Here we are in the middle of June, so I though this poem would be fitting…
By June our brook’s run out of song and speed.
Sought for much after that, it will be found
Either to have gone groping underground
(And taken with it all the Hyla breed
That shouted in the mist a month ago,
Like ghost of sleigh bells in a ghost of snow) –
Or flourished and come up in jewelweed,
Weak foliage that is blown upon and bent,
Even against the way its waters went.
Its bed is left a faded paper sheet
Of dead leaves stuck together by the heat –
A brook to none but who remember long.
This as it will be seen is other far
Than with brooks taken otherwhere in song.
We love the things we love for what they are.
I love this… the image it evokes. Here in Florida, we aren’t even in summer officially yet and we are almost hitting 100 degrees F in the afternoon. We live close to a bog, and when I step outside in the evenings, I hear the noise of insects, crickets, and of course the frogs! I don’t know what kind of frogs we have in this area, maybe they are also the Hyla breed mentioned in the poem.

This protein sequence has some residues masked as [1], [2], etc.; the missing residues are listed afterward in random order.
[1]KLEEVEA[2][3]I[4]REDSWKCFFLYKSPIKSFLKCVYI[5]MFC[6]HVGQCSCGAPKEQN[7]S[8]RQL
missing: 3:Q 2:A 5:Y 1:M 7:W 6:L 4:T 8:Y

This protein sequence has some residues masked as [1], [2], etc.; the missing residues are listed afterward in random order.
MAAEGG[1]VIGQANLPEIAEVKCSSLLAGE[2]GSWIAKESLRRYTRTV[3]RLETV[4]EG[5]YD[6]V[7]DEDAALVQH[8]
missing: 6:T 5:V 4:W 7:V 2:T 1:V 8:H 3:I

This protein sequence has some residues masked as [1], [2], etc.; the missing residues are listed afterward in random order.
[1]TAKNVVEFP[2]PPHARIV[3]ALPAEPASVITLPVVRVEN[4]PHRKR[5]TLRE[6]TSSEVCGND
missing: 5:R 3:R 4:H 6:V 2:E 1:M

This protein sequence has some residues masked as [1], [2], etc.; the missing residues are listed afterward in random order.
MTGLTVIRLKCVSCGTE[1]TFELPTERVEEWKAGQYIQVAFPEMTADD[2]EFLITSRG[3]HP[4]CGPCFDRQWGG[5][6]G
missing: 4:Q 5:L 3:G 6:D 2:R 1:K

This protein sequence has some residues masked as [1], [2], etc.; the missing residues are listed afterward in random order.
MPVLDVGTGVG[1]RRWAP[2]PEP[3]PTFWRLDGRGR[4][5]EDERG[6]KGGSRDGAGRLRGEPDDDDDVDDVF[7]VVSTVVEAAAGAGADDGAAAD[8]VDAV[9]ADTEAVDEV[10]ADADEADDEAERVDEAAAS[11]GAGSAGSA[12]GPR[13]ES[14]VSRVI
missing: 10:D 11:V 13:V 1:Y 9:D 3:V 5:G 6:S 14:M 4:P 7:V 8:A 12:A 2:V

Last week, I shared a link to a fascinating article regarding a character attack on Frost. I had no idea some people felt so harshly about him. I’ve done some more reading, and I found a more detailed biography which speaks about Frost’s dark tone, and suggests the dark tone found in his later writing could be attributed to a decade-long series of personal tragedies.
Here is another story, this time in the Washington Post, about the Oates short story that took aim at Frost.
And here is the short story itself, published in the November 2013 edition of Harper’s Bazaar. I will say, it is tough reading a work of fiction about a real person. As you read, you are left wondering, where the truthful depiction ends and the fiction picks up. Taken with the various criticisms of Oates’s short story, it would appear that this picture of Frost is grossly exaggerated. But it is worth the read.